As former Sky Sport Managing Director Barney Francis joins the Advisory Board at sport performance marketing agency WePlay, Sport Industry Group caught up with him to chat about a new chapter in his career, the post-Covid sporting landscape, and the future of sports marketing.
With sport having now returned to stadiums across the world, but with mitigation measures put in place and few if any fans inside stadiums, organisations are currently having to adapt to an extended period of the new reality.
The knock-on effect for the industry will likely continue for some time, but Francis believes that, although the financial outcomes may be different, sport is no less loved than it was before.
“The one thing that we do know,” said Francis, “is whether we’re going to enter a recession or not, that the economics of sport have changed. But that doesn’t mean the interest in sport has changed. Sport’s role has actually increased. The challenge now is whether sport is able to capitalise on that and monetise it.
“Fans’ love for their clubs haven’t decreased: they just can’t go to the stadium or buy a pint at half time anymore. That doesn’t mean they don’t want to spend money on their beloved club anymore, they just need to know how they spend money on it.”
That uncertainty affects clubs and leagues, too, who are unable to plan for the future. It might also have a knock-on effect in the way clubs and leagues create and distribute their content, too.
Quick to create social media content, or even turn entire seasons into gripping docuseries, clubs will have to think about going even further about monetising their digital content in the future - though Francis warns that the likelihood of clubs and leagues attempting to go direct to consumer with OTT platforms may be lessened by the economic reality of the post-Covid landscape.
“Can you imagine being an Aston Villa fan at the moment, in a transfer window, and being frustrated that the reason your club can’t spend money on players is because it doesn’t know how much revenue it’s going to drive this year,” he said.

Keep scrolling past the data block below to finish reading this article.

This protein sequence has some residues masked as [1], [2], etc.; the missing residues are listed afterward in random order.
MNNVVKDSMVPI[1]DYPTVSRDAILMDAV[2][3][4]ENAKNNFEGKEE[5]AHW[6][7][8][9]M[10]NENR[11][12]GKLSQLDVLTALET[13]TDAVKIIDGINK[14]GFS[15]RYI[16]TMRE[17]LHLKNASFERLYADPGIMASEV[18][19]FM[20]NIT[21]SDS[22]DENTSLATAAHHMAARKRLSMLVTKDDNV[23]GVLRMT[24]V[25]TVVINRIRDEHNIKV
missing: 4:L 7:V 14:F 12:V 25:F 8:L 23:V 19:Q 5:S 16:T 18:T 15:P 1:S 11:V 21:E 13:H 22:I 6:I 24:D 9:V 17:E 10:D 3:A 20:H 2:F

“Major sports are entering their major markets without knowing how much money they have. Businesses can’t run like that.
“So whatever the future economic model is, it is still going to require to have in its major markets, money up front. So the economics will certainly change.”
The new reality for fans is also reflected in a new reality for sports stars as well, who aren’t just adapting to new measures such as limiting team celebrations or red zones within stadiums, but who have also been attempting to provide extra content and entertainment for fans across social media channels.
Throughout the lockdown period, fans have seen into the homes of some of their favourite players while clubs have rolled out community initiatives to keep fans connected despite initially having no live sport to watch, and then being unable to attend in person.
That may have had the effect of humanising players, but it will also create extra demands on their time as they try to position themselves in a certain way not just for the benefit of their clubs and partners, but also for their own personal brands as well.
Francis, who is entering this space by joining WePlay, is keen to see clubs capitalise on their fanbases through meticulous planning rather than relying on instant reaction to outside events.
“The people that will win in this space are those who actually think rather than those who witness something happening in the world and then react very quickly on digital and social - that’s tomorrow's proverbial fish and chip paper” he said.
“The skillful ones who have a plan and a timeline of activity that they want to produce that enhances their brand."